The rocky section starts about 10 minutes above where the 1.7 mile trail from the parking lot intersects the AT.† A heavy pack would definitely make some sections much more challenging (through hikers have my admiration). Don't expect to make the same speed here - either up or down - as you would on the "hiking" parts of this trail. In two places large metal "ladder rungs" are anchored in rock (but bypassing these would not be difficult).
The climb to the tip of the tooth is a fairly easy scramble with feet and hands on good rock, but definitely exposed - those with any fear of heights probably will (and should) decline.
The return to the parking lot via the slightly longer AT & Boy Scout trail is recommended.† Judging by the state of the two trails, this one see much less traffic it's quieter and definitely more scenic (several viewpoints).
Date of Hike: Sunday, October 11, 2015
Amazing! Beautiful! This hike is on the top of my list of hikes for sure. The hike is a good workout with fantastic rock scrambles up and back. I highly recommend upon your return trip to take the boy scout route at the campground on the .7 return mark. This part of the hike was incredibly peaceful. The climb to the top of the tooth is a bit scary but if you have your confidence in footing you can do it, if not you can climb plenty of other sections to enjoy the beauty.
Date of Hike: Saturday, September 26, 2015
Amazing hike! It's definitely worth the rock climb at the end. Brought back some memories of Old Rag Mtn, for those of you who have climbed that. If you haven't, and you enjoyed Dragon's Tooth, I highly suggest it! I've read a few reviews about struggling with dogs while hiking the last .7 miles. I'm a 21 year old girl who weighs 120 pounds, and I got my 55 pound dog up to the tooth by myself, so it's definitely possible. I had a harness for him with a long, sturdy lead. The harness made me feel a lot better about the section with the skinny ledge you have to climb along. I'd say I had to lift him 2-3 times on the way up. He's pretty athletic and motivated to stay with me, so he was able to do the vast majority of the climbing on his own. You won't be able to climb the actual tooth once you get to the top though, so having another person with you to hold the leash would be nice if you plan to do that!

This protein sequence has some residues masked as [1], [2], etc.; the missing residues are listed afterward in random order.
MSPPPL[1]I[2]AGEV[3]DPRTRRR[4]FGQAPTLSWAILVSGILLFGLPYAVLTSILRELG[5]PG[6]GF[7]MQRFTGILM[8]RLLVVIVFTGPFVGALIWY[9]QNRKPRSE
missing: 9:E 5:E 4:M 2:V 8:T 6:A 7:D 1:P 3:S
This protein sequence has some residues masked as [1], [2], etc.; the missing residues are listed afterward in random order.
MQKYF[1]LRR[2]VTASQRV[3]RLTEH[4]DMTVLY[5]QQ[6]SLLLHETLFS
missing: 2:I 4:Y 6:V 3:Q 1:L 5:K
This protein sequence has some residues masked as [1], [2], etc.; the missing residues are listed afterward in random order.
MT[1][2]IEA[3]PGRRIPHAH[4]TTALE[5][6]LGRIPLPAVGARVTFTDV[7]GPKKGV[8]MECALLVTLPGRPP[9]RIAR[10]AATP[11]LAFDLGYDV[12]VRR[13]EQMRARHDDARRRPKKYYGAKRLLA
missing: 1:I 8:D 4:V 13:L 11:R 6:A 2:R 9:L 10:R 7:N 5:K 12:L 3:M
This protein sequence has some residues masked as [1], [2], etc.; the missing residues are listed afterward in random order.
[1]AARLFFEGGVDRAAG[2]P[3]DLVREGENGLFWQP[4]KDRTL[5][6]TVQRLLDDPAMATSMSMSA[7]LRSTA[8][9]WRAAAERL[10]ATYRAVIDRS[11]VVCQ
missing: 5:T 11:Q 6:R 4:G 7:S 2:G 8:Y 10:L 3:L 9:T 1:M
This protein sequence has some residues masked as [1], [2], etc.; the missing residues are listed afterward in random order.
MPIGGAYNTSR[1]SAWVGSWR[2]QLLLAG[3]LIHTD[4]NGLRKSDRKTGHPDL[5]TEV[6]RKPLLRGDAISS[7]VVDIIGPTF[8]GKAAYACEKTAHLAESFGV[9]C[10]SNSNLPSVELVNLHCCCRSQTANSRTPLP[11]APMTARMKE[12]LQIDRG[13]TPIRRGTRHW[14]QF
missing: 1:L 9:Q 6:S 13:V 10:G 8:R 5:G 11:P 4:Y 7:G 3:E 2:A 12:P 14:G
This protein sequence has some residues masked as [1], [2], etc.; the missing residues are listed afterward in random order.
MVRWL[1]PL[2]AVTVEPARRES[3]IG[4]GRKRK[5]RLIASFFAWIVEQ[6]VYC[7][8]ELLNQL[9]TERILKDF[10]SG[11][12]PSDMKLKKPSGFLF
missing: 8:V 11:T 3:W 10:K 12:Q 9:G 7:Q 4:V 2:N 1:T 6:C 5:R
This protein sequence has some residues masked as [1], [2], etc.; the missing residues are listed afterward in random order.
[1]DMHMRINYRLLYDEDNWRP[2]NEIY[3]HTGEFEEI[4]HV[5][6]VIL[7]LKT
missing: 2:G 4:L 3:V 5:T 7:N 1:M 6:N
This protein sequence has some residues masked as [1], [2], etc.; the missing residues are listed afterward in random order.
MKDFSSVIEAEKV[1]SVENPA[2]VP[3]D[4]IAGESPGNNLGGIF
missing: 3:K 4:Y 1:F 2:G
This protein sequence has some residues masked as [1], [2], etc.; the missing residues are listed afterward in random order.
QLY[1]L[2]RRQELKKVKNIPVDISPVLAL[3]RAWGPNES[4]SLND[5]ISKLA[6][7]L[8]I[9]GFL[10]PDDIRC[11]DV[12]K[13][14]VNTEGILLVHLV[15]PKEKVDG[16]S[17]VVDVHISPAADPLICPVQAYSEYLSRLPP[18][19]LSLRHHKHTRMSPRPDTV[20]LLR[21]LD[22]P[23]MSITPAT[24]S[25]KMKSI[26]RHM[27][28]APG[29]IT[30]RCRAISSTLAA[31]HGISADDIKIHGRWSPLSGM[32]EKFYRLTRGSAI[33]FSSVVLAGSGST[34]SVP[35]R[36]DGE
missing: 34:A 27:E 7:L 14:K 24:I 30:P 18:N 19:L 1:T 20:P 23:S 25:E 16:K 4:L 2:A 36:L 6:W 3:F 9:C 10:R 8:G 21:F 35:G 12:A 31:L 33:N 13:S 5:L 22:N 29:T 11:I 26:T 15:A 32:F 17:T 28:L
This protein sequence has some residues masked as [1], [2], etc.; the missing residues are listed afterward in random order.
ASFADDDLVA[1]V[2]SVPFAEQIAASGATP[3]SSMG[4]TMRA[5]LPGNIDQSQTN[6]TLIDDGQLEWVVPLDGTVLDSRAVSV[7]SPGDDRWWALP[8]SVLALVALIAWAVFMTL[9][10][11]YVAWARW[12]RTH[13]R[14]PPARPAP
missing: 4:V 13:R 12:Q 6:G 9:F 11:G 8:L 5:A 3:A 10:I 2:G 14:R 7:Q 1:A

Date of Hike: Sunday, September 20, 2015
I drove for 3 hours to get here, the drive up to the parking lot is not so nice for low bottom cars. The Parking lot is a good size when I got there around 1130AM ish, and the Trail Head is well marked. The Blue Trail that lead up to the AT and to the Summit is heavily hiked, it's like you can drive a 4 wheeler up, well until you hit the rock scrambles. If you like this trail, I would suggest hiking Old Rag in SNP. Anyways, it seems most people don't do the loop, but go up and come down the same way. I would suggest doing the loop and taking Boy Scout back to the parking lot. You will see some good views and there is some more rock scrambles going down. Also that part of the trail is really hip wide and you avoid the crowd that is coming down or up.